3. Time is actual money

Here’s the scenario. X – aged 40 – continuously invests Rs. 5,000 per month in diversified equity mutual funds through a systematic investment plan (SIP) for 20 years. If we assume annual returns of 11%, they will have Rs. 75 to 78 lakh as a retirement corpus at the age of 60. On the other hand, Y invests Rs. 10,000 per month, but they start late – in their 50s. The investment duration will be 10 years. Assuming the same 11% annual returns, Y will get around Rs. 22 lakhs, which is much less than X. The moral of the story is to start early to get more returns.

The equation is simple:

100–your age = Total investment required. If you are 45 years old, then 100–45 = 55. 55% of your total investments must be in equity shares or mutual funds to get more returns. When you cross age 50, your risky investment will gradually shift to fixed-income security, which will ensure that you will have an assurance of income. With increasing age, you can also consider debt mutual fund schemes and balance advantage funds, which are more safe and less risky than equity funds.

4. Don’t hesitate to spend on insurance

Work stress, a high-end lifestyle, occupational structures, etc., ensure that hospital visits and medical expenses are inevitable. As a result, purchase enough health insurance at an early age. Every family member must have health insurance of at least Rs. 10 lakhs. Your health insurance coverage will increase with the increasing cost of medical expenses.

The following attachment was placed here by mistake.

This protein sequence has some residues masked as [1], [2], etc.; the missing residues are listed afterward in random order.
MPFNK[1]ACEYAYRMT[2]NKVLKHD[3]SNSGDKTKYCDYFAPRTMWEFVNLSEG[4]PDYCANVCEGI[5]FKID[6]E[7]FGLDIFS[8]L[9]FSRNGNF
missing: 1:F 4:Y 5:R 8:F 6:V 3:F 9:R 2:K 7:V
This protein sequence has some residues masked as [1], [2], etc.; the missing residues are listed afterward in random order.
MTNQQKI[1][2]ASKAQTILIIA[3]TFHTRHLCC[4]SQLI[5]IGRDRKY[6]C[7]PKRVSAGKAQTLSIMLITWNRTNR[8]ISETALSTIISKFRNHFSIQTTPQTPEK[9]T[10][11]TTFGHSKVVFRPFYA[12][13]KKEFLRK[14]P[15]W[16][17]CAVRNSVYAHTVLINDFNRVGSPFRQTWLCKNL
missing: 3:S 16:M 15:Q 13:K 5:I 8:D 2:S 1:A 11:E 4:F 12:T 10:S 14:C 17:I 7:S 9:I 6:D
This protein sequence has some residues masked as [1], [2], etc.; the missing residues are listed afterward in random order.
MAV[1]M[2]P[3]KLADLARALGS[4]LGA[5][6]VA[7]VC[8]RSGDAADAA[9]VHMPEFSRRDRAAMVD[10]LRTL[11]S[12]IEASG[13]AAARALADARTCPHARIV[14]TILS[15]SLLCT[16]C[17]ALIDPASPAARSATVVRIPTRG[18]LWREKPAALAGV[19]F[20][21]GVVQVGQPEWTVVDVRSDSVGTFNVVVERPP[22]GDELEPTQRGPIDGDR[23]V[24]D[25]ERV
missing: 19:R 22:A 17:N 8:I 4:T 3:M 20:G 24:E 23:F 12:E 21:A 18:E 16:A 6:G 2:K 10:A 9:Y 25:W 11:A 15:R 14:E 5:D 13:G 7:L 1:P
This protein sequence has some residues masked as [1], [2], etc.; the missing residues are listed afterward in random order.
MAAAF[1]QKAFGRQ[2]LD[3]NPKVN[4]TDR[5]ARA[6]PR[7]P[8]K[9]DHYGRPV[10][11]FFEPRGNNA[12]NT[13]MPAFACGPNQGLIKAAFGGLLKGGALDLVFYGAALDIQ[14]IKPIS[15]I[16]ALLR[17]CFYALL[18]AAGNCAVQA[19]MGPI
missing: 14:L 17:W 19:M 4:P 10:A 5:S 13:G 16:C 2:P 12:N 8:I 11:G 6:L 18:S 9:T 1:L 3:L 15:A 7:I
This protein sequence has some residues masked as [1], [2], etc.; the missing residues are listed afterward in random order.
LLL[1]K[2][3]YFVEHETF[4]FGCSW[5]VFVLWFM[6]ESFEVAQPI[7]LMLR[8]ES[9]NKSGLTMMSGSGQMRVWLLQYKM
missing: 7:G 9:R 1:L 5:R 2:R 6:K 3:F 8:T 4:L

5. ‘Term’ is the only life insurance

Many schemes offer attractive returns on insurance, but you must buy only pure term insurance, which is available at a very negligible rate as compared to traditional insurance plans. For example, if your annual income is Rs. 5,00,000 then you must have a Rs. 1 crore cover from a pure term plan – ideally 20 times your annual income.

6. Retirement and share trading

Share trading requires regular market study, fundamental and technical analysis, and financial sector analysis. If you are not confident doing it on your own, it’s better to avoid this.

7. Real estate and retirement

Real estate gives you rental income as well as asset creation. You have to think about various factors before investing in real estate – the locality and future scope of constant rental income are two crucial points.

8. Credit card and credit score

Before signing up for a credit card, make sure to understand the working model of one. Learn about your credit period and how much credit limit you have. If you do sign up for one, ensure you pay the bill before the due date. Credit card companies charge a heavy penalty and rate of interest on the amount due; a post-retirement credit card should be your last option.

If you have invested well in your retirement using the above methods, it becomes much easier when you retire. Avoid Ponzi schemes. Do not invest in any scheme/plan that offers 2x more returns than post offices and nationalised banks. Invest your money with the help of a certified financial planner.

The earlier you start retirement planning, the bigger your nest egg. Happy Investing! 

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» Koustubh Joshi

(The author is a financial planner and market analyst and teaches economics.)